Month: July 2004

  • Honey, I’m Home

    Coming back after a relatively long break, I realised that this is a pyjama blog: the kind of thing you slip into after work is over and the guests have gone; slightly worn at the edges, a little bit ratty, perhaps; but comfortable. And, after just a year, familiar. (Okay, two months and a bit […]

  • Hmmm…more Galsworthy than Steinbeck

    “John Steinbeck’s surviving blood heirs are suing the estate of his third wife, Elaine Steinbeck, alleging a ’30-year hidden conspiracy’ to cheat them of royalties and copyright control and detailing a bitter family feud worthy of a Steinbeck novel.”

  • I, Robbed

    Which is roughly how anyone who knows Asimov’s robot stories will expect to feel when they see the Hollywood spin on I, Robot. I have no idea why Hollywood dumbs it down and screws it up so thoroughly, but given what they’ve produced in the way of inept sci-fi movies, I’m willing to script an […]

  • Freedom is Not Free…

    … and neither, as Shiv Khera is learning, are the copyrighted words of other authors. Shiv Khera’s management books sell in the millions in India, but he has an unusual approach to “sourcing” his research. A retired civil servant, Amrit Lal, was invited by Khera to “work together” on Khera’s next book. As Sheela Reddy […]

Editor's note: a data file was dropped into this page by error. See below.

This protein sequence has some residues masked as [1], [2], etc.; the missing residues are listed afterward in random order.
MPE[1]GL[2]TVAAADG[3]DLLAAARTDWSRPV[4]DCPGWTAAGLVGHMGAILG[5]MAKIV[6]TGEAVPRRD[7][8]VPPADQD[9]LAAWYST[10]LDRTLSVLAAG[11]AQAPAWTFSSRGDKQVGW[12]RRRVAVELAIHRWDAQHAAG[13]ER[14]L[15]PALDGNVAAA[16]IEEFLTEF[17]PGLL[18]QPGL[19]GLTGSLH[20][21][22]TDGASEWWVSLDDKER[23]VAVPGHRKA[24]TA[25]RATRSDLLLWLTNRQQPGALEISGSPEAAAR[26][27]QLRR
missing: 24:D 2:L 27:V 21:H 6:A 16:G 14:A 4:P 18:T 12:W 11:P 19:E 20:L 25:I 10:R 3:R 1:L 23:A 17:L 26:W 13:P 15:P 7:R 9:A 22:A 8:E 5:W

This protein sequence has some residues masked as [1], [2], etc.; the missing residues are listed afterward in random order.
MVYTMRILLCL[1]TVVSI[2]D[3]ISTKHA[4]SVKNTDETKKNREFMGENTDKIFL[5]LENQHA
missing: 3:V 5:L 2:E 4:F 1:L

• Get yer gists here

    Would a gist ever be on sale? Can you get your gists at a discount? Is there a gist for every person, or is a gist a one-size-fits-all thing? Blame it on Lynne Truss. She’s the one who got me thinking about getting the gist, such as a gist is. “Yet there is an idea […]

  • "A cemetery of greatness"

    Birnbaum interviews James Wood and asks a question that every reader asks himself or herself at some stage: RB: What should any reader care whether what they are reading rises to the level of a future classic. Or care about posterity? JW: For most readers, it’s asking—which is a very hard thing to ask of […]

  • Beside the Point

    Very few entries for the To The Point (really) short story competition do what they’re meant to: ie, work as short stories. If you’re creative enough, though, you can shuffle them around and create an entirely comprehensible long short with the entries received so far. Like so: When I first saw a puffer fish I […]

  • Proofreader for the Prophet, please?

    Not that I disagreed with this otherwise well-researched story on the issue of triple talaq, but Outlook might want to get the name of the Prophet’s wife right next time round. From the article: “The Prophet’s own life and preachings were radically forward-looking and gender-just for his times, point out women. He married Fatija, a […]

  • Vijay Seshadri

    Poets & Writers has this interview with Vijay Seshadri (link via Amardeep Singh): “The fact that I came from one civilization to another, however young I was, puts me in historical circumstances. History has a density simply because in the movement from one society to another its reality is made more painfully apparent to you. […]

  • Back of the book

    Philip Hensher on his passion for indexes: “The Yale editions of James Boswell’s journals are so fully indexed they provide a breathlessly exciting story on their own: “adventure with a monstrous big whore; Lady Northumberland sends polite letter showing she does not mean to do anything; JB makes jaunt to Oxford, is very unhappy; low-spirited; […]